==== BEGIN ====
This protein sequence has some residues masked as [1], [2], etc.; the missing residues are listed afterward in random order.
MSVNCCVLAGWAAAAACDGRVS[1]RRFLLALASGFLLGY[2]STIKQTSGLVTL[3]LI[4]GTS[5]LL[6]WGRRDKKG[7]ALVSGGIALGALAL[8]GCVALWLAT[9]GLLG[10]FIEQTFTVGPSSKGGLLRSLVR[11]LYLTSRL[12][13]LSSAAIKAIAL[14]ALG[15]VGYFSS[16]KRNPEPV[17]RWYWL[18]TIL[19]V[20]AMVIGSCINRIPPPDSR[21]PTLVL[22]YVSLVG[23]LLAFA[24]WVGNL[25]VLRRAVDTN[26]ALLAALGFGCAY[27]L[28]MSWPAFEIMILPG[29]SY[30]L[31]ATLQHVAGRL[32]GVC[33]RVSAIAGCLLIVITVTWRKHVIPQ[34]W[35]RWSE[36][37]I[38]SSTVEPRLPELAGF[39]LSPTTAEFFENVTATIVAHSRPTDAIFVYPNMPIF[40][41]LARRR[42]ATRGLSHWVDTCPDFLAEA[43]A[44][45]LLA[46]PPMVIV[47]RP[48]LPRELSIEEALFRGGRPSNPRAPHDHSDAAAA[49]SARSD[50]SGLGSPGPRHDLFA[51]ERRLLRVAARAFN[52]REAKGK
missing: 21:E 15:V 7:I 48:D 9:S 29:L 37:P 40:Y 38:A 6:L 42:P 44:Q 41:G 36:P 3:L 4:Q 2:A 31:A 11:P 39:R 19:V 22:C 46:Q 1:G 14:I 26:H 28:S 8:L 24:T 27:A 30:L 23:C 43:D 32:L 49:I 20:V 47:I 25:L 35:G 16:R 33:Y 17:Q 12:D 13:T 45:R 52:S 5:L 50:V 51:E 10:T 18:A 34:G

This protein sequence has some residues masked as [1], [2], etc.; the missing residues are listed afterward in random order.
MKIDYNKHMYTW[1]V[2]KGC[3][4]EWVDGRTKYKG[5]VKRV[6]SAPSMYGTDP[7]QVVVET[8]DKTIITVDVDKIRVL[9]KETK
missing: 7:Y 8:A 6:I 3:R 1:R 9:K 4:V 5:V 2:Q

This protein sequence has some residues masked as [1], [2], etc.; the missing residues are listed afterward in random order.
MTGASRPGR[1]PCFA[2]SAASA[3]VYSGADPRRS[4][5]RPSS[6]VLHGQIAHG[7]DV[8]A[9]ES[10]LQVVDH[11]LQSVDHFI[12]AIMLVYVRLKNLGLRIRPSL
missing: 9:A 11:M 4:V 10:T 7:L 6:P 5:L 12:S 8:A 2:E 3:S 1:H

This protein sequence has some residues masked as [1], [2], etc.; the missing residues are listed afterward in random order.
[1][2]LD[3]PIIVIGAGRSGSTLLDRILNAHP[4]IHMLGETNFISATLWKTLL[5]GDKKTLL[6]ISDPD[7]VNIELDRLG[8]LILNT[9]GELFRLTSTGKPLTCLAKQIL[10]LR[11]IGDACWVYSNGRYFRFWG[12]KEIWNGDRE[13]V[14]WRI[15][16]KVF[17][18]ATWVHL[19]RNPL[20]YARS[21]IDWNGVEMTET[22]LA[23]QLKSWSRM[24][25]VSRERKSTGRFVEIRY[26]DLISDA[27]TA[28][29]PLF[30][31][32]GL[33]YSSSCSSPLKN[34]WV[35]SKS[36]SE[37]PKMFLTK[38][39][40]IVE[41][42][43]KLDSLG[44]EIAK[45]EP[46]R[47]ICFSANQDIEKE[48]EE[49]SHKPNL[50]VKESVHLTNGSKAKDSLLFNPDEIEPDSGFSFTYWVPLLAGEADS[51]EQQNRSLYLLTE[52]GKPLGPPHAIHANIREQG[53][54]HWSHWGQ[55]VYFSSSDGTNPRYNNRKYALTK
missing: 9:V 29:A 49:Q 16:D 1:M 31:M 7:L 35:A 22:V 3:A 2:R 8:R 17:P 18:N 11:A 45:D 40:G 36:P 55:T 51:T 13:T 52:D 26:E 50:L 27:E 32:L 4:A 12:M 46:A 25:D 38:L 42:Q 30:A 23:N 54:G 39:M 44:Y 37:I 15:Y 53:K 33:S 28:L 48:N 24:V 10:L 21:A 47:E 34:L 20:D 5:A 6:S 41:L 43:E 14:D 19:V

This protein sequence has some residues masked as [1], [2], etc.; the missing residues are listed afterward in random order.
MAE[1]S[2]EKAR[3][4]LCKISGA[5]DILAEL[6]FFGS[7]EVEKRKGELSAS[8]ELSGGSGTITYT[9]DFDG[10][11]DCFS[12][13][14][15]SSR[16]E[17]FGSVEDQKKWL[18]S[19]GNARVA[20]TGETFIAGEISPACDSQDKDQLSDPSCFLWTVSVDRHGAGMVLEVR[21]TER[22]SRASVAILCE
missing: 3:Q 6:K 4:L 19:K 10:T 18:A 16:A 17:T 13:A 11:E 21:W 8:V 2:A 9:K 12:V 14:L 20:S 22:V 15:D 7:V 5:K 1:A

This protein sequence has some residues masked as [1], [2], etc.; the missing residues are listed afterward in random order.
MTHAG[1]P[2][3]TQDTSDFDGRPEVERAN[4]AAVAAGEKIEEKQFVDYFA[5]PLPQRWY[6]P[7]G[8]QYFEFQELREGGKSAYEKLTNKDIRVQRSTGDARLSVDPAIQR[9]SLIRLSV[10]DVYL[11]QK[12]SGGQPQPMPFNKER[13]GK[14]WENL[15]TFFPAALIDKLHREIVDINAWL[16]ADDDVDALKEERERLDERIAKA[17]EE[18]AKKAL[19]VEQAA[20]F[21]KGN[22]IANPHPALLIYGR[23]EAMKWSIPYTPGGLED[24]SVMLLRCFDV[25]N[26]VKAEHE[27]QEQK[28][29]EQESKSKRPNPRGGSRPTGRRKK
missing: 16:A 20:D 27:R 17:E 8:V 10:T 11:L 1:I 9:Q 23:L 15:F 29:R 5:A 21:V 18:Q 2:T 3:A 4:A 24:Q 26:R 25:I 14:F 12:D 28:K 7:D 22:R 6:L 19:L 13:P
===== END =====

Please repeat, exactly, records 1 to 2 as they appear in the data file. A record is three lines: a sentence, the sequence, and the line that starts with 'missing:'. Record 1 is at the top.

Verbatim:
This protein sequence has some residues masked as [1], [2], etc.; the missing residues are listed afterward in random order.
MSVNCCVLAGWAAAAACDGRVS[1]RRFLLALASGFLLGY[2]STIKQTSGLVTL[3]LI[4]GTS[5]LL[6]WGRRDKKG[7]ALVSGGIALGALAL[8]GCVALWLAT[9]GLLG[10]FIEQTFTVGPSSKGGLLRSLVR[11]LYLTSRL[12][13]LSSAAIKAIAL[14]ALG[15]VGYFSS[16]KRNPEPV[17]RWYWL[18]TIL[19]V[20]AMVIGSCINRIPPPDSR[21]PTLVL[22]YVSLVG[23]LLAFA[24]WVGNL[25]VLRRAVDTN[26]ALLAALGFGCAY[27]L[28]MSWPAFEIMILPG[29]SY[30]L[31]ATLQHVAGRL[32]GVC[33]RVSAIAGCLLIVITVTWRKHVIPQ[34]W[35]RWSE[36][37]I[38]SSTVEPRLPELAGF[39]LSPTTAEFFENVTATIVAHSRPTDAIFVYPNMPIF[40][41]LARRR[42]ATRGLSHWVDTCPDFLAEA[43]A[44][45]LLA[46]PPMVIV[47]RP[48]LPRELSIEEALFRGGRPSNPRAPHDHSDAAAA[49]SARSD[50]SGLGSPGPRHDLFA[51]ERRLLRVAARAFN[52]REAKGK
missing: 21:E 15:V 7:I 48:D 9:S 29:L 37:P 40:Y 38:A 6:L 42:P 44:Q 41:G 36:P 3:L 4:Q 2:A 31:A 11:P 39:R 19:V 22:C 46:Q 1:G 14:I 26:H 28:S 8:L 24:T 27:A 30:L 23:C 43:D 32:L 49:I 20:V 47:I 25:L 35:G 16:R 33:Y 17:Q 12:D 13:T 45:R 52:S 5:L 50:V 51:E 10:T 18:A 34:G

This protein sequence has some residues masked as [1], [2], etc.; the missing residues are listed afterward in random order.
MKIDYNKHMYTW[1]V[2]KGC[3][4]EWVDGRTKYKG[5]VKRV[6]SAPSMYGTDP[7]QVVVET[8]DKTIITVDVDKIRVL[9]KETK
missing: 7:Y 8:A 6:I 3:R 1:R 9:K 4:V 5:V 2:Q